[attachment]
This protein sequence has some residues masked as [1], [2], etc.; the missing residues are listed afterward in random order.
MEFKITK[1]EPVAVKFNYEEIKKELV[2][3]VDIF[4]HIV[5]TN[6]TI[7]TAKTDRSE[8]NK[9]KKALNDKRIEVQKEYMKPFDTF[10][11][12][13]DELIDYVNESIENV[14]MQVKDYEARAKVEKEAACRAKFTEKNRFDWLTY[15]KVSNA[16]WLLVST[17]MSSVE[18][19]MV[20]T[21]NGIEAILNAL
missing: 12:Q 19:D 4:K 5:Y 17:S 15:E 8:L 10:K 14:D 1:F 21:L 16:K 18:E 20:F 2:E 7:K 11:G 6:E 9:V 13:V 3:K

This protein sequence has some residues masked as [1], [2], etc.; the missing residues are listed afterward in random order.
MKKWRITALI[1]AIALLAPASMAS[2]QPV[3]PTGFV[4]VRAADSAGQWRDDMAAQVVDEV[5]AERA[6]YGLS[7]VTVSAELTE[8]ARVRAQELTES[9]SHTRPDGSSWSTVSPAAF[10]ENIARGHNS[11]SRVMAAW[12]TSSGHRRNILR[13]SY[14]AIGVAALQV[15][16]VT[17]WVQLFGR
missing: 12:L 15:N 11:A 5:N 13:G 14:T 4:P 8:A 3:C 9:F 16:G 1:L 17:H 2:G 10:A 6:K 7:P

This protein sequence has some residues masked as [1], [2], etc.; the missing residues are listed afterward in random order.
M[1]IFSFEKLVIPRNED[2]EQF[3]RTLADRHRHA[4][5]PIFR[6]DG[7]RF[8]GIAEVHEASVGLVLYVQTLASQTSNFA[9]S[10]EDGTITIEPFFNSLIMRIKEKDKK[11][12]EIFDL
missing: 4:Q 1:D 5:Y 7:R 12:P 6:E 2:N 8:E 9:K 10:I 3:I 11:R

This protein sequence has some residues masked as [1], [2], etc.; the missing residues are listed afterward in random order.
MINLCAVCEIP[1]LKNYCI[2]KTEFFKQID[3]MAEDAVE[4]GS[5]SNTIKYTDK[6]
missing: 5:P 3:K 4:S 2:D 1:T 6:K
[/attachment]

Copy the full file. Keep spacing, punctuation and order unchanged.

This protein sequence has some residues masked as [1], [2], etc.; the missing residues are listed afterward in random order.
MEFKITK[1]EPVAVKFNYEEIKKELV[2][3]VDIF[4]HIV[5]TN[6]TI[7]TAKTDRSE[8]NK[9]KKALNDKRIEVQKEYMKPFDTF[10][11][12][13]DELIDYVNESIENV[14]MQVKDYEARAKVEKEAACRAKFTEKNRFDWLTY[15]KVSNA[16]WLLVST[17]MSSVE[18][19]MV[20]T[21]NGIEAILNAL
missing: 12:Q 19:D 4:K 5:Y 17:S 15:E 8:L 10:K 14:D 1:F 21:L 16:K 18:E 20:F 2:E 7:K 11:G 6:E 9:V 13:V 3:K

This protein sequence has some residues masked as [1], [2], etc.; the missing residues are listed afterward in random order.
MKKWRITALI[1]AIALLAPASMAS[2]QPV[3]PTGFV[4]VRAADSAGQWRDDMAAQVVDEV[5]AERA[6]YGLS[7]VTVSAELTE[8]ARVRAQELTES[9]SHTRPDGSSWSTVSPAAF[10]ENIARGHNS[11]SRVMAAW[12]TSSGHRRNILR[13]SY[14]AIGVAALQV[15][16]VT[17]WVQLFGR
missing: 12:L 15:N 11:A 5:N 13:G 14:T 4:P 8:A 3:C 9:F 16:G 1:L 17:H 2:G 10:A 6:K 7:P

This protein sequence has some residues masked as [1], [2], etc.; the missing residues are listed afterward in random order.
M[1]IFSFEKLVIPRNED[2]EQF[3]RTLADRHRHA[4][5]PIFR[6]DG[7]RF[8]GIAEVHEASVGLVLYVQTLASQTSNFA[9]S[10]EDGTITIEPFFNSLIMRIKEKDKK[11][12]EIFDL
missing: 4:Q 1:D 5:Y 7:R 12:P 6:E 2:N 8:E 9:K 10:I 3:I 11:R

This protein sequence has some residues masked as [1], [2], etc.; the missing residues are listed afterward in random order.
MINLCAVCEIP[1]LKNYCI[2]KTEFFKQID[3]MAEDAVE[4]GS[5]SNTIKYTDK[6]
missing: 5:P 3:K 4:S 2:D 1:T 6:K